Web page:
Big Tech, Digital Commerce And Data Privacy
How Strategy, Timing And A Cautionary Approach Can Yield Results
With the outbreak of COVID-19, we have increasingly relied on tech to not only work from home, but to also remain connected with friends and loved ones. Now more than ever, it is important to ensure that marketers and brands are using the data being collected in proper ways, while ensuring user privacy is a top priority.
Social Commerce Media Director
As consumer behaviors shift, so must our methods to meet them. Joe understands this better than anyone — and answers the call daily by serving up relevant content at the right moment as our lead for strategy and activation.
With experience in programmatic media and influencer activations, Joe previously worked as part of the Amazon Media Group.
Targeting and data have helped define digital media as an option much more effective and cost-efficient than a traditional media source such as print or TV.
However, with those targeting capabilities come stipulations on what is and isn’t allowed to be used to reach users, especially as we look at it through the lens of e-commerce. Increasingly, more regulation has been put in place by the FTC and other agencies, at federal, state, and global levels with laws like CCPA, COPPA, and GDPR. These laws are designed to protect children or others from any data vulnerabilities or predatory advertising. With these laws in mind, what does it mean to be an advertiser in this new age of data and privacy, and what are advertisers doing to make sure they are within the guardrails of the law as well as innovating and finding the right users to advertise to?
At Velocity Commerce Group (TPN’s Digital Consultancy), we have provided solutions to our clients while honoring the guidelines and proper procedures that have been put in place by regulators and lawmakers.
After the Cambridge Analytica scandal emerged, along with other high-profile cases involving data on Facebook specifically, the platform made strong efforts to rein in the type of targeting at an advertiser’s disposal. Features such as specific demographic and income-related indicators were removed, pushing brands to lean more either on third-party data from a trusted source such as Oracle or Acxiom, or on first-party data.
At Velocity Commerce Group, we recommend a blended approach where we use a mix of native targeting data, comprised of user interests and other valuable on-platform information, mixed with either the third-party data or hashed first-party data if available. With this combination, we are able to remain within the scope of the law and precision target while also getting ample reach and efficiencies.
One of the largest sources of data that advertisers use to gain valuable insight into how and where to reach a consumer is third-party cookies. As we look to the future, Google is transforming its advertising services to be a cookie-less environment. With this change, this means, more than ever, advertisers need to be prepared to utilize data from other sources.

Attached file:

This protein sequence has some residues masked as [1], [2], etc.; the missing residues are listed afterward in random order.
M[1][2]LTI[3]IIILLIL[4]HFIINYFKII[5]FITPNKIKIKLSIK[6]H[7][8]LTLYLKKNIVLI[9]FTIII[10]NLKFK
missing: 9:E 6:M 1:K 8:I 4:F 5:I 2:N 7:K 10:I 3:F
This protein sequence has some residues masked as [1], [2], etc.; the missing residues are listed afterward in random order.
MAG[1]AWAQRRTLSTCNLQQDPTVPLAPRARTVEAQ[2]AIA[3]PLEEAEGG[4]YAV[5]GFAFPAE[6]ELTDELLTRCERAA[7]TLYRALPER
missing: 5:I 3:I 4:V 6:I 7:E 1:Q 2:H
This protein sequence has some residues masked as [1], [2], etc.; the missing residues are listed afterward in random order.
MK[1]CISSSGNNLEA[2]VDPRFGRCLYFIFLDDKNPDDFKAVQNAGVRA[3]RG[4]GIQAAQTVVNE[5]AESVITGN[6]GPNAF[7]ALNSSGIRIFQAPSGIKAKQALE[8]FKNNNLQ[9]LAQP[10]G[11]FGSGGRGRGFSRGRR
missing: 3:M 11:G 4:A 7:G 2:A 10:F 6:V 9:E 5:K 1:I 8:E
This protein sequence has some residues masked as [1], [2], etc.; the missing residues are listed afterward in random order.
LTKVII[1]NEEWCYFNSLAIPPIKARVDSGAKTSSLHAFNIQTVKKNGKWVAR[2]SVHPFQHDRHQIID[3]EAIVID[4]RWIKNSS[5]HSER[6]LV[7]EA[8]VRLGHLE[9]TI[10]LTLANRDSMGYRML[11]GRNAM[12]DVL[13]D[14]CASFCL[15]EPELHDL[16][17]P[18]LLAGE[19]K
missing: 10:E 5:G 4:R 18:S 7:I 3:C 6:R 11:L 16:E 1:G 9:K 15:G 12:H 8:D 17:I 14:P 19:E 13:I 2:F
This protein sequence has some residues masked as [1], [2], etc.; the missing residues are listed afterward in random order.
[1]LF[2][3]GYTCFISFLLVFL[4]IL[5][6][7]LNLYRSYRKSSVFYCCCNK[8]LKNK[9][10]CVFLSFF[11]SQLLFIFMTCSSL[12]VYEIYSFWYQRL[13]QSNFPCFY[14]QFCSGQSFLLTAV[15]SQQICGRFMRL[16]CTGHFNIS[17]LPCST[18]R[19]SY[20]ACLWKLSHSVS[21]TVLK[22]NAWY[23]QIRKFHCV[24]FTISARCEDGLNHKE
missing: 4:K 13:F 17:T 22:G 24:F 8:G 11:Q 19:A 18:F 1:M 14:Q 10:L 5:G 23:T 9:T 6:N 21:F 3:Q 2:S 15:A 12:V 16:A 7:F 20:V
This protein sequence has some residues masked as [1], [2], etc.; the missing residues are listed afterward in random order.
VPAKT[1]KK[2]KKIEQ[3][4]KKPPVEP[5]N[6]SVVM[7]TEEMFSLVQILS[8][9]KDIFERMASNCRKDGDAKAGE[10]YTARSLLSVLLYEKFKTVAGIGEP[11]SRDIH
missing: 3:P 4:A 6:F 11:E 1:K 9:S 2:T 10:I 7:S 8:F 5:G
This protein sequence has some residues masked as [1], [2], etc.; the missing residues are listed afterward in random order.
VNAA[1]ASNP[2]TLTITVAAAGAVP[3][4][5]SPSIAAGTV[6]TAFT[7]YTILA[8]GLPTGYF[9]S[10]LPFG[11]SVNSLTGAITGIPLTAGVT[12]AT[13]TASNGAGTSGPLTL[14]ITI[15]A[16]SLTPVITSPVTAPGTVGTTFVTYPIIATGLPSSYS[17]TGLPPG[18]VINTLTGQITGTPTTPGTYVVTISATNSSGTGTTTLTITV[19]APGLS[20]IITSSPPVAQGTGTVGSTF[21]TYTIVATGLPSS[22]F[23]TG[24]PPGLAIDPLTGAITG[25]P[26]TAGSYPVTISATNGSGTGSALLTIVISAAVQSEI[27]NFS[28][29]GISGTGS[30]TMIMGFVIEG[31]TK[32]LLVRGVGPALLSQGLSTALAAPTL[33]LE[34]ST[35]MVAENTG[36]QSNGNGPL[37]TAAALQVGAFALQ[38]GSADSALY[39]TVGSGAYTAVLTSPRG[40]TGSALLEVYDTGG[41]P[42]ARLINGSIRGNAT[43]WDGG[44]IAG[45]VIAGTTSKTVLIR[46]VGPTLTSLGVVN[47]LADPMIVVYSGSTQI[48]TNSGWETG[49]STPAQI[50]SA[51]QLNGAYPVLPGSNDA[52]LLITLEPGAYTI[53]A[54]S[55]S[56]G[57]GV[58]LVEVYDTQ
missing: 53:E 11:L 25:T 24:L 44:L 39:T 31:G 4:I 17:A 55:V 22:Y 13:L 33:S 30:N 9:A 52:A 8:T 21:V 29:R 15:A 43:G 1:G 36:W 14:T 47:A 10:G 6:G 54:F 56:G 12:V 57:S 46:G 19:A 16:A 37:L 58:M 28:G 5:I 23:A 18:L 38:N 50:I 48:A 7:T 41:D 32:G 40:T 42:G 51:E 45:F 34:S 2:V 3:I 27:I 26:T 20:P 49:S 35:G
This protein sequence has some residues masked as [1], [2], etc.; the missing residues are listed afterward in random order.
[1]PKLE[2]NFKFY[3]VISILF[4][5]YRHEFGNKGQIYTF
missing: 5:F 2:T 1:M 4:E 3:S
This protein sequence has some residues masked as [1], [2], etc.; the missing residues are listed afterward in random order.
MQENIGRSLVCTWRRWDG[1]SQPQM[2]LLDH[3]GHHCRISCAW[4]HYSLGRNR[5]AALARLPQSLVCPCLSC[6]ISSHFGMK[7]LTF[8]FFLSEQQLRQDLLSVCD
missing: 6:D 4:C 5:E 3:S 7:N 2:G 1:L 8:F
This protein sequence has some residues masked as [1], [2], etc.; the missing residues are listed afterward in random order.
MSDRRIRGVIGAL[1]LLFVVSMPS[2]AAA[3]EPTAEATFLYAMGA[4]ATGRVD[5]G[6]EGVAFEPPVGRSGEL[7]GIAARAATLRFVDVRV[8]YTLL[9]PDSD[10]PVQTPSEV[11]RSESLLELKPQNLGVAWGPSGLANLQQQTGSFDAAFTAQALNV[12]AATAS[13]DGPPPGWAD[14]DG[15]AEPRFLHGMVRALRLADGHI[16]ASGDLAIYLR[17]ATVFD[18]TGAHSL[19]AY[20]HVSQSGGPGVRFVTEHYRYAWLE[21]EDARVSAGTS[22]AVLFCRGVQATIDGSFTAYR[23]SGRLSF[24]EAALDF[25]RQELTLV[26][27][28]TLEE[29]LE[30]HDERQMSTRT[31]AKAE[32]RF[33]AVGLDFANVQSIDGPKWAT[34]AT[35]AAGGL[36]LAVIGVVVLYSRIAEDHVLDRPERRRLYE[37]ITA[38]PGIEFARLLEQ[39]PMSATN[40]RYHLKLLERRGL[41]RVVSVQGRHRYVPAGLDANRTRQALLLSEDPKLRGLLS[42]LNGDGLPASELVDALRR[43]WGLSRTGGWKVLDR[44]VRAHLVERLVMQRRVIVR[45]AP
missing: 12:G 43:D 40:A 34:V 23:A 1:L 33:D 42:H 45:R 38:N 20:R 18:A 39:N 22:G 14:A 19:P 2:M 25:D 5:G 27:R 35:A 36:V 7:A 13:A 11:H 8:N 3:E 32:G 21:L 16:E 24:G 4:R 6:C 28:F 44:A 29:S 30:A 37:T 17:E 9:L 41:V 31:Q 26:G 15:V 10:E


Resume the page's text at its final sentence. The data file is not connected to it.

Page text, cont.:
First-party data has been, and will further become, the mainstay of many digital campaigns, with advertisers uploading email and CRM lists to platforms to help reach users across ad platforms. This change is slated to take place in the next two years. Google is working extensively with federal regulators as well as independent review boards such as the IAB to understand the impact that these changes will have on advertisers and ad tech companies alike and what the execution of this new policy will look like.
Though influencers have become an essential part of a successful media mix, with it comes increased scrutiny from lawmakers and regulators alike. A few years ago, focus was placed on clear disclosure from influencers in their posts if there was some sort of paid content.
This is still the case and the FTC has made it very clear that not only do influencers need to use a disclaimer like #Ad, but they also have to disclose in the copy or video that they received the product for free and were paid to post. The general consensus is that influencer is a key tactic, but it is crucial to be diligent when working with them to avoid any fallout that may come from a lack of disclosure.
At Velocity Commerce Group, we have been closely tracking strategic solutions and providing them to our clients, leveraging the latest data and influencer policies. We have evolved our practice as these industry-wide changes have been made to ensure that we are not putting our clients and their brands in harm’s way. Our strategic campaign development takes into account all of the stringent rules and regulations set forth by regulating bodies while maintaining a hard lean into data and innovation.
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